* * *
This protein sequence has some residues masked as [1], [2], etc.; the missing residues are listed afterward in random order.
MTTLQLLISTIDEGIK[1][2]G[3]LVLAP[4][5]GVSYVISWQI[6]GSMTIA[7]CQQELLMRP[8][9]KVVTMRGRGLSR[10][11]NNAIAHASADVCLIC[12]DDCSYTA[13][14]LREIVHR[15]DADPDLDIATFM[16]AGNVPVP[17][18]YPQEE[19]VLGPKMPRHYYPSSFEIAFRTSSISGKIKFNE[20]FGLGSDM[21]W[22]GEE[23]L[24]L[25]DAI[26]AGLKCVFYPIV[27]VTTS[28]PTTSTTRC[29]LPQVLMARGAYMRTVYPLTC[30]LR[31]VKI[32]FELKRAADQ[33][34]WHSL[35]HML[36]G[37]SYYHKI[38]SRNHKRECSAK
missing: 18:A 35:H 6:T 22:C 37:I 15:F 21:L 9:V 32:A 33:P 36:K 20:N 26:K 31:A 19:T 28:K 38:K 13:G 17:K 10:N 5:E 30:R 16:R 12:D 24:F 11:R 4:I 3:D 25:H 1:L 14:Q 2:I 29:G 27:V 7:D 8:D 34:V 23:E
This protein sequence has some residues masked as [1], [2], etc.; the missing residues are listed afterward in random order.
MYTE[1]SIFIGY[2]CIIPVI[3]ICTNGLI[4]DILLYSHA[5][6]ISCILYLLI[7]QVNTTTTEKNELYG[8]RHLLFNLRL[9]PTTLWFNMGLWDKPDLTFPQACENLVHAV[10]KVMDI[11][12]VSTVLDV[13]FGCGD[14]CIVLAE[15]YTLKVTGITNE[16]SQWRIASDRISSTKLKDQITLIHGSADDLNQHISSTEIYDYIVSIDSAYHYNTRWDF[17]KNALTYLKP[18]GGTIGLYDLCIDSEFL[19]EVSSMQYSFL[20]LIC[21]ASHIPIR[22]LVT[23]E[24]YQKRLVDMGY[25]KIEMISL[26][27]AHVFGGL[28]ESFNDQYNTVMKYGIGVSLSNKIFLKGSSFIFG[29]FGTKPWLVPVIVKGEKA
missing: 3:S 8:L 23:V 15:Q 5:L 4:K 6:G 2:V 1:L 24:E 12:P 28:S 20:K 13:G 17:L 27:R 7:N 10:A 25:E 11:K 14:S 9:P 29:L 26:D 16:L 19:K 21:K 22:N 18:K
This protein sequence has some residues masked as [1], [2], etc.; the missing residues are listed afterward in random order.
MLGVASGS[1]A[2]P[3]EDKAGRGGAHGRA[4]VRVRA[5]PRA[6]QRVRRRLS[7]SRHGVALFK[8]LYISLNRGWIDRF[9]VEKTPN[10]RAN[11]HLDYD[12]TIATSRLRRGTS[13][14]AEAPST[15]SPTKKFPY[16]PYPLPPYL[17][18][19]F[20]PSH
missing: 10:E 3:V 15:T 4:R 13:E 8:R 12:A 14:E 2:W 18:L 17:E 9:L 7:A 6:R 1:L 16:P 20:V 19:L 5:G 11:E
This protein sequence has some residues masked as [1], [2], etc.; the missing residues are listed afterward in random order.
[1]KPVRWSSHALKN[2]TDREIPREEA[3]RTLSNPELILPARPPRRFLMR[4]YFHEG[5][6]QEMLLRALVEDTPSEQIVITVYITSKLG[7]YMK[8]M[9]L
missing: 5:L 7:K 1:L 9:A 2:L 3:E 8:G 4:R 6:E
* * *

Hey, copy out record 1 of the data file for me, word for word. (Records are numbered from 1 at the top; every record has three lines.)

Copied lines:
This protein sequence has some residues masked as [1], [2], etc.; the missing residues are listed afterward in random order.
MTTLQLLISTIDEGIK[1][2]G[3]LVLAP[4][5]GVSYVISWQI[6]GSMTIA[7]CQQELLMRP[8][9]KVVTMRGRGLSR[10][11]NNAIAHASADVCLIC[12]DDCSYTA[13][14]LREIVHR[15]DADPDLDIATFM[16]AGNVPVP[17][18]YPQEE[19]VLGPKMPRHYYPSSFEIAFRTSSISGKIKFNE[20]FGLGSDM[21]W[22]GEE[23]L[24]L[25]DAI[26]AGLKCVFYPIV[27]VTTS[28]PTTSTTRC[29]LPQVLMARGAYMRTVYPLTC[30]LR[31]VKI[32]FELKRAADQ[33][34]WHSL[35]HML[36]G[37]SYYHKI[38]SRNHKRECSAK
missing: 18:A 35:H 6:T 22:C 37:I 15:F 21:L 9:V 32:A 33:P 36:K 20:N 26:K 31:A 19:T 28:K 38:K 13:G 17:K 10:N 5:E 30:R 16:R 12:D 24:F 11:R 4:I 3:D 25:H 1:L 14:Q 2:I 29:G 27:V 7:D 8:D 34:V 23:E